10 things two NYPD ambush attacks have in common

We must recognize there are haters out there — prepare yourself to prevail in all encounters with them


On January 27, 1972 Officers Greg Foster and Rocco Laurie stood on the corner of 11th Street and Avenue B in New York City, wearing their NYPD uniforms. 

They both were athletes and enjoyed competition. In a time when future college professors were placing bombs that could possibly kill citizens, cops, soldiers, and judges in protest of the Vietnam War, these two had both proudly enlisted in the United States Marine Corps. They volunteered for — and had both survived — that war.

Foster and Laurie were on foot patrol that evening in New York City when three or four members of the Black Liberation Party crossed the street walking toward them. These young men were trying to look nonchalant and go unnoticed. They succeeded because people who appear to be obeying the law are not stopped by the police.

As the men passed the officers they turned and pulled out concealed pistols. While standing behind the officers they opened fire and shot these two partners in the back. As the Marines who had survived Vietnam lay wounded on the pavement, their attackers stood over them and pumped rounds into them and then fled. 

Officer Laurie, a white officer, was shot six times, and Officer Foster, an African American, was shot eight times. They were both shot for their color — the color of their uniforms.

Wenjin Liu and Rafael Ramos

Fast forward 42 years to December 20, 2014, when two officers were in a marked NYPD patrol car parked near the intersection of Myrtle and Tompkins in Brooklyn. Officers Wejin Liu and Rafael Ramos are assigned to be part of an anti-terrorism drill. 

Officer Ramos is married and has a thirteen year old son. Officer Liu is a newlywed. Perhaps not even in the back of their minds is the scene witnessed just days earlier as Officers Liu and Ramos watched demonstrators chant:

“What do we want?” 

“Dead cops!” 

“When do we want it?”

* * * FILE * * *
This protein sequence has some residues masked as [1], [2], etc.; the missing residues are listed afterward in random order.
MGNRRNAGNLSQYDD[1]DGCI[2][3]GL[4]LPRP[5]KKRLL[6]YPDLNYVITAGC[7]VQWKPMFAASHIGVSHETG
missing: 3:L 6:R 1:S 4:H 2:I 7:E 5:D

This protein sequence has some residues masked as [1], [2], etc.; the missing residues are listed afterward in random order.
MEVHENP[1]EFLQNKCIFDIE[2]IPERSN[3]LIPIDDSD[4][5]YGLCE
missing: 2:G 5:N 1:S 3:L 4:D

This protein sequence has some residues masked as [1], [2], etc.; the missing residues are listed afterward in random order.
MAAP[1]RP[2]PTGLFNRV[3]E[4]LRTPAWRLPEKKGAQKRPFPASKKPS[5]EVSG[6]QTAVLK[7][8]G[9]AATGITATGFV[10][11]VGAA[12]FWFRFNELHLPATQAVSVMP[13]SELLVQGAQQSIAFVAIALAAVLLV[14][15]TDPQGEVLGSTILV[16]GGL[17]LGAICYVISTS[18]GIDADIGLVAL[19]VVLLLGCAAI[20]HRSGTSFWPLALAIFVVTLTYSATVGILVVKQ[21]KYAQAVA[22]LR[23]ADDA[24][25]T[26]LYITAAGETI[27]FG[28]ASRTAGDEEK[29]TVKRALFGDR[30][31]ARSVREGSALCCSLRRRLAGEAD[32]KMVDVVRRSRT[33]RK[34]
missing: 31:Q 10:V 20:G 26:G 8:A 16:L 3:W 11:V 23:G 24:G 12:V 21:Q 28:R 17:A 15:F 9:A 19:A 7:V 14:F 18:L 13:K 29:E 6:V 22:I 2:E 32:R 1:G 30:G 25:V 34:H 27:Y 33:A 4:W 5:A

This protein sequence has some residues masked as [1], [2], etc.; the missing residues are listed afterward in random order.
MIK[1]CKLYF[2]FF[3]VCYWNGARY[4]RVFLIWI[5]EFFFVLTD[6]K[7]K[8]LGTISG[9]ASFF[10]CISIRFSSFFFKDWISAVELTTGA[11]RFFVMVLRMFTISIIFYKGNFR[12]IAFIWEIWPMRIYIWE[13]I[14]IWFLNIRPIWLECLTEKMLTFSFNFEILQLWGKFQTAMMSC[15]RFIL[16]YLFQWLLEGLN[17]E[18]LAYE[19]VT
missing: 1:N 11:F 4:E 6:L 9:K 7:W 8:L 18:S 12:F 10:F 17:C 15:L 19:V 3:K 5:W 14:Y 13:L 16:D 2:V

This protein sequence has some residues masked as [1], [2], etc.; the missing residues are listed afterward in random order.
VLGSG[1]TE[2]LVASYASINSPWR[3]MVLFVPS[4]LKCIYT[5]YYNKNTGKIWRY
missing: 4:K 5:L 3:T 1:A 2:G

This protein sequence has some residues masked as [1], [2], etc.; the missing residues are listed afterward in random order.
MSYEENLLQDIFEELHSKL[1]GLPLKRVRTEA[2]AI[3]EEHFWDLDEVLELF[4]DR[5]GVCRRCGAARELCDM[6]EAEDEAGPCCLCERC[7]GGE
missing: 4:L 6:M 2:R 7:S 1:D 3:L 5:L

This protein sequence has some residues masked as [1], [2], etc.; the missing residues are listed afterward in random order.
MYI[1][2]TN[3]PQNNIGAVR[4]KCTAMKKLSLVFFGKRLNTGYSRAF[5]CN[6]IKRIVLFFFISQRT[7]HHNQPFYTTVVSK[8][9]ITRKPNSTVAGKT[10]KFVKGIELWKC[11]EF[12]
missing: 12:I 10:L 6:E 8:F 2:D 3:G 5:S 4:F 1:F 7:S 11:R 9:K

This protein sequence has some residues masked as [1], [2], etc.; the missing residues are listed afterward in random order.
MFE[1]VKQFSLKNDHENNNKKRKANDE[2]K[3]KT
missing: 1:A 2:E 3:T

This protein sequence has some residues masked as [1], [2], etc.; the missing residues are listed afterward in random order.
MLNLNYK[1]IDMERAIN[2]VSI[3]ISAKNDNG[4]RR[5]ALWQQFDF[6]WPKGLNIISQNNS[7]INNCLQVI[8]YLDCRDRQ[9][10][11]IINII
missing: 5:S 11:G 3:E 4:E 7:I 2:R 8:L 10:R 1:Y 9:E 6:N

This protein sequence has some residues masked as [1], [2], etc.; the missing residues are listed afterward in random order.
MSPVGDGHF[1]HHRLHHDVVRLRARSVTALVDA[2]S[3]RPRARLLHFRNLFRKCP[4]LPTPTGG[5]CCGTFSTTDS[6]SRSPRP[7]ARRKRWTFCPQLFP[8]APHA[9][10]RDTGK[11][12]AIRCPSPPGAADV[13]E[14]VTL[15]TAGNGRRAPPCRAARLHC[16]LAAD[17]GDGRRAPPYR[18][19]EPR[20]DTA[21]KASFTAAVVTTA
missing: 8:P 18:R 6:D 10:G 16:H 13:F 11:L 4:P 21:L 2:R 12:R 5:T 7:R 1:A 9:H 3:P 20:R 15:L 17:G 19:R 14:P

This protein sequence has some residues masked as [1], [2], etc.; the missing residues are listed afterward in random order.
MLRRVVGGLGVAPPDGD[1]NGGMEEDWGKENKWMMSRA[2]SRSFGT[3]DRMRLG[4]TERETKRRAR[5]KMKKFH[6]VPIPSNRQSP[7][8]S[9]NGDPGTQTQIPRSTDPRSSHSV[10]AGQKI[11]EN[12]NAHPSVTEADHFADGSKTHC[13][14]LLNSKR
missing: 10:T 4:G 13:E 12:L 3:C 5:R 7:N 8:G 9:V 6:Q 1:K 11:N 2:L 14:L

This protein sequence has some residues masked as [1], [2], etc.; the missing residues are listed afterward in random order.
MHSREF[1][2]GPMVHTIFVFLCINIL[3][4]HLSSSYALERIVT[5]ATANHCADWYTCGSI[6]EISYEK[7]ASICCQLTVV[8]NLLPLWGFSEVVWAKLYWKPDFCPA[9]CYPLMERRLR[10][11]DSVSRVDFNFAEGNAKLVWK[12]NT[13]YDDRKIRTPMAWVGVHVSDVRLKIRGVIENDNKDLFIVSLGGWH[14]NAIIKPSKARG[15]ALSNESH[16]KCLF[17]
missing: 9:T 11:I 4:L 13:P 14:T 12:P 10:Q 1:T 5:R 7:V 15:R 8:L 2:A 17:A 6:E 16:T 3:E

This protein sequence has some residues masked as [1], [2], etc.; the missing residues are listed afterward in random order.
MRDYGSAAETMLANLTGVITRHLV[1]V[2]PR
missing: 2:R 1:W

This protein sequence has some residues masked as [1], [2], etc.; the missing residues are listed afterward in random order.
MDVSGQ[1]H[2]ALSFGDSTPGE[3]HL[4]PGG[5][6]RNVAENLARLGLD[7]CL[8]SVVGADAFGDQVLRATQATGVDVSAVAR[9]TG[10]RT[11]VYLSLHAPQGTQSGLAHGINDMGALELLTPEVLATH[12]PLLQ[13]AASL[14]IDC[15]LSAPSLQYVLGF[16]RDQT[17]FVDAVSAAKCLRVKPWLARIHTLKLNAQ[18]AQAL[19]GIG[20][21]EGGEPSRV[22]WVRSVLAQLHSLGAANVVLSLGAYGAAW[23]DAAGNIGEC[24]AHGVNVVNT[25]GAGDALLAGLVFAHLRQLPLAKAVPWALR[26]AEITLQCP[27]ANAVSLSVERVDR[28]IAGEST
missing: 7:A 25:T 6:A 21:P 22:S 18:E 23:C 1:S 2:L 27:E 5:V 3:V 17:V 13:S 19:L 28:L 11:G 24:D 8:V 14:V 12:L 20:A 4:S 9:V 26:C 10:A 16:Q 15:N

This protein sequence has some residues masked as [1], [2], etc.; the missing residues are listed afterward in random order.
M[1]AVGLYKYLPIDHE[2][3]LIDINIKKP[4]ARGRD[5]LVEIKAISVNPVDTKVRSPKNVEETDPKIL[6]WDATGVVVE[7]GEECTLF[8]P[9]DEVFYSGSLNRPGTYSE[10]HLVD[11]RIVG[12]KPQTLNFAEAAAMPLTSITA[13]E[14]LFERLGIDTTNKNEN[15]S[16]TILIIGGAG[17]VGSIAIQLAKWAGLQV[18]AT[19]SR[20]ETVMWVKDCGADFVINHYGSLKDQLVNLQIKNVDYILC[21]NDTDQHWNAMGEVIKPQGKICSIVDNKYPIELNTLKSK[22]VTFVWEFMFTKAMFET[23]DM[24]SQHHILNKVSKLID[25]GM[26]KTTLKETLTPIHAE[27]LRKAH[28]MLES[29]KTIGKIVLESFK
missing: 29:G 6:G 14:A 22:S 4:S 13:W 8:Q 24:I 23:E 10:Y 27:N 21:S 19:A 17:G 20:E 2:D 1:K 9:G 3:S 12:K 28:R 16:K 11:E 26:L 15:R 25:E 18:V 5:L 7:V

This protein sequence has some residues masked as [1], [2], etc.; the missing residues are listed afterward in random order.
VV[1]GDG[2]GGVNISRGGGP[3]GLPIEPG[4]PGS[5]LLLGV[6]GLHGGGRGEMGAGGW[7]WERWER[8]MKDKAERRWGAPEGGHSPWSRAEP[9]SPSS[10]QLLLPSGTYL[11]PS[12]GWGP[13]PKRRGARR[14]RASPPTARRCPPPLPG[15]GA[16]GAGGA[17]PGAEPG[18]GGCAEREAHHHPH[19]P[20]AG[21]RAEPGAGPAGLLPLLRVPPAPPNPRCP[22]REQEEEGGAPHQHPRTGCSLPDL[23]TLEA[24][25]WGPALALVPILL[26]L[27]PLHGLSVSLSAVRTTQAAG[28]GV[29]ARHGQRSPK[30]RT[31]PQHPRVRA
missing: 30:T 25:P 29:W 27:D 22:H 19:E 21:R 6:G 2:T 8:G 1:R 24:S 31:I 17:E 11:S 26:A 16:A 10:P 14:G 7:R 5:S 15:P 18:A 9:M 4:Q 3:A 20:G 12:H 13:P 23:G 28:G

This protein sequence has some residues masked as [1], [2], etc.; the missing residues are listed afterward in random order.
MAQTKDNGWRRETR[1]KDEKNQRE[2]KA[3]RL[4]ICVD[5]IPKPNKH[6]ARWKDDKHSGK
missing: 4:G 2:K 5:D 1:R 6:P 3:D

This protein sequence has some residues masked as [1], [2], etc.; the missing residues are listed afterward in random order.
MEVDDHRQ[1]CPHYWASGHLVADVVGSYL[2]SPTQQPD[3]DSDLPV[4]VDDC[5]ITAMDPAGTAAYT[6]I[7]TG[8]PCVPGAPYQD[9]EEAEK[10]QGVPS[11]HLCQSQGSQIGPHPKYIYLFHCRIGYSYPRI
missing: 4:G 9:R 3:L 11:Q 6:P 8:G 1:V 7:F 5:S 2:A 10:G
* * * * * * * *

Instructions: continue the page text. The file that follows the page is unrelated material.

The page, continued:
“Now!” 

These two sheepdogs had no idea they would be the sacrificial lambs to satiate these haters. 

As Liu and Ramos sat in their squad car, a man who had posted to a social media site his intent to “put wings on pigs today,” walked up nonchalantly enough to go unnoticed by the officers. He suddenly pulled out a silver semi-automatic handgun and shot Liu and Ramos execution style. Both officers died.

The Commonalities

These incidents are 42 years apart, but they have striking resemblances to each other: 

  • Each pair of men was friends as well as partners, because of the content of their character, not the color of their skin. 
  • All were in their own eyes one color, NYPD blue.
  • All were all ambushed and killed in the line of duty, by racist haters. 
  • All would have gladly laid down their lives for each other if given the opportunity.
  • All were prepared on a daily basis to place themselves in harm’s way, in defense of every member of the community regardless of race, creed, color, or station.
  • Each one perceived if they were called upon to risk their lives they would be afforded a fighting chance of survival. They were given no such chance.
  • All four were killed by men who were revved up by a false narrative and the rhetoric from phony leaders.
  • All pursued criminality, not color.
  • All were called, “pigs,” by their killers. All police officers nationwide have embraced this moniker for they carry on with great “Pride, Integrity, and Guts!”
  • All wore their uniform with pride and in that uniform they died.

Beware of Haters

Not only should the way these officers died be remembered, but also the way they lived. They all found a shared friendship, a shared mission and camaraderie that transcended race. These officers proved that a life motivated by love of God, country, family, the law, and your fellow officers makes for a better life no matter how long that life is. It is far more rewarding than a life filled with hate.

We must recognize there are haters out there — prepare yourself to prevail in all encounters with them. 

Even though there are many haters out there, for our own good, we must strive daily, to never become one. 

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